Sunday, November 25, 2007
If you didn't realize it, I am a book collector. I haunt the bookstores, looking for new crochet and knitting books. I search Amazon constantly, looking to see what new books are coming. Sometimes I'm disappointed in them, when they finally do get published, but most of the time I'm pleased. And I usually buy them.
I have been waiting anxiously for Linda Schapper's new book, The Complete Book of Crochet Border Designs, and was surprised this morning when I went to the bookstore and saw it - it wasn't supposed to be published until January. Of course, I had to buy it! I waited until I was home, having lunch, before I even opened it.
I read the introduction - it was very informative about the layout of the book. Three ways to look at the patterns are included: the picture (very clear, worked in white yarn/thread, and photographed on a colored background - easy to "read"), the stitch diagram, and the written directions. Schapper says to work from the diagram, if you can read stitch symbols (which she provides), or work from the written pattern, and look at the stitch diagram and the picture if you have problems with the written pattern. She also suggests that it would be a good idea to learn how to read stitch diagrams. Then you can "read" Japanese, French, and Russian patterns. In the front of the book she includes basic (and not so basic) stitch directions, with great diagrams by Karen Manthey.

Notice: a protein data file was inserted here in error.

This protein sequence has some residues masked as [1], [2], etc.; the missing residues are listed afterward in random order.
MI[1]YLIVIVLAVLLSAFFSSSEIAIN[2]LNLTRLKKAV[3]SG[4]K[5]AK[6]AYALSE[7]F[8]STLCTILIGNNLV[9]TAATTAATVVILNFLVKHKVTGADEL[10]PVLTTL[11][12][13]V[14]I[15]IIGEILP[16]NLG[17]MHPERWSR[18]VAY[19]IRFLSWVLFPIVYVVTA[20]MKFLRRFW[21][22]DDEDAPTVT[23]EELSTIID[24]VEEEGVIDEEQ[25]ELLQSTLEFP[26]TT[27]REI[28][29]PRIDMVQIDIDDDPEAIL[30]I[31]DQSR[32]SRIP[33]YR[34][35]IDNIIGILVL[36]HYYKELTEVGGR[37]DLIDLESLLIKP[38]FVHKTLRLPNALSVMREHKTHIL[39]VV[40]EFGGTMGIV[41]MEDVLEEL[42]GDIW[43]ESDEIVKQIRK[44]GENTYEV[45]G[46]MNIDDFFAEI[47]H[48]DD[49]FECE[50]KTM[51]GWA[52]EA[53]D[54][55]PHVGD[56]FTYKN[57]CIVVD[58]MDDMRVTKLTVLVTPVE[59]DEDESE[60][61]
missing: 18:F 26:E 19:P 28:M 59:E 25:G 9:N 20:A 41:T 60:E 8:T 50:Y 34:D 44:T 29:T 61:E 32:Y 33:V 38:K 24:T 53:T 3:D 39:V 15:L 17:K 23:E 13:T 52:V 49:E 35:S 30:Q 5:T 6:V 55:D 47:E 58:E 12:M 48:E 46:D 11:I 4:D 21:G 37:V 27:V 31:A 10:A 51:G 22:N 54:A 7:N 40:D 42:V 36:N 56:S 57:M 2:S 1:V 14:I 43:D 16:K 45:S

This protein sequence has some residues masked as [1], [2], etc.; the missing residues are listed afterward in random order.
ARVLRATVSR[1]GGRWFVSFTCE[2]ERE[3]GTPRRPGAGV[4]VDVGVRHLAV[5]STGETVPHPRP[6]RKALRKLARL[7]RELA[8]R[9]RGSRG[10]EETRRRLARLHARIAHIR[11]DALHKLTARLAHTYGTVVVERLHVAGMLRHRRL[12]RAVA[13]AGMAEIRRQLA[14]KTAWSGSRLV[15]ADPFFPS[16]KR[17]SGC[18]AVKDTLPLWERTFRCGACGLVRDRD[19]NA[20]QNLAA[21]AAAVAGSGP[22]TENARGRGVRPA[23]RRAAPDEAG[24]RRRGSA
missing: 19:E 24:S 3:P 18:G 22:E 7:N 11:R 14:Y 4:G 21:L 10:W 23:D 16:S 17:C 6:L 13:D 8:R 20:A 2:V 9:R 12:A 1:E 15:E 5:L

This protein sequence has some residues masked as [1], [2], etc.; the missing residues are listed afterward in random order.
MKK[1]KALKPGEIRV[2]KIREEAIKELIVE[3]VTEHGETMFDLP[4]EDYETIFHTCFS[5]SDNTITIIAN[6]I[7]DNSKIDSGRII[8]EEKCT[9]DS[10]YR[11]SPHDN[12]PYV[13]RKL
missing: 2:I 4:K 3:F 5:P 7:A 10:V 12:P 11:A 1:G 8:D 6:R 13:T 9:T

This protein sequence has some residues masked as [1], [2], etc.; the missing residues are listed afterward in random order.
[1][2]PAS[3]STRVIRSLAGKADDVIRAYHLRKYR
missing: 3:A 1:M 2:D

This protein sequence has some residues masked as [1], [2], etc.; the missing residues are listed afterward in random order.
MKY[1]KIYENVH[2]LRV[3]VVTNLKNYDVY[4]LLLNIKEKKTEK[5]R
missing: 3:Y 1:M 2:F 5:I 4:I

So, I was really anticipating wonderful things when I opened the book to Chapter One. (There are 17 chapters.) I scanned the first two chapters, and liked the patterns I saw. Then, I turned to Chapter 3, Double Crochet, Single Crochet, Chains, & Picots. I saw the first pattern, #28, and it seemed like something that I was looking for, for a project I am doing. So, of course, I looked at it closer. And closer. Something seemed wrong. I read the directions, I looked at the stitch diagram. And then I looked at the photo of the stitches. The directions matched the stitch diagram, but the photo was another pattern. Similar, but not the same. This could be confusing if someone looked at the picture for clarification of the stitch diagram or the written directions. Now, I promise, I was not looking for errors. But I must be cursed, because when I read a book, or look at a pattern book, the mistakes just jump out at me. Except my own! :-)
I finished looking at the rest of the book, without really studying the patterns (there are 342!). I was impressed with the variety, and saw many of them that could be used as fabric patterns, not just edging patterns. So - I do highly recommend this book. And no, this is not one that I was disappointed with, even with that error. I think it will be an important addition to anyone's library of stitch dictionaries. (One can never have too many of those!) But remember to look carefully at the photos and the stitch diagrams, and read the directions.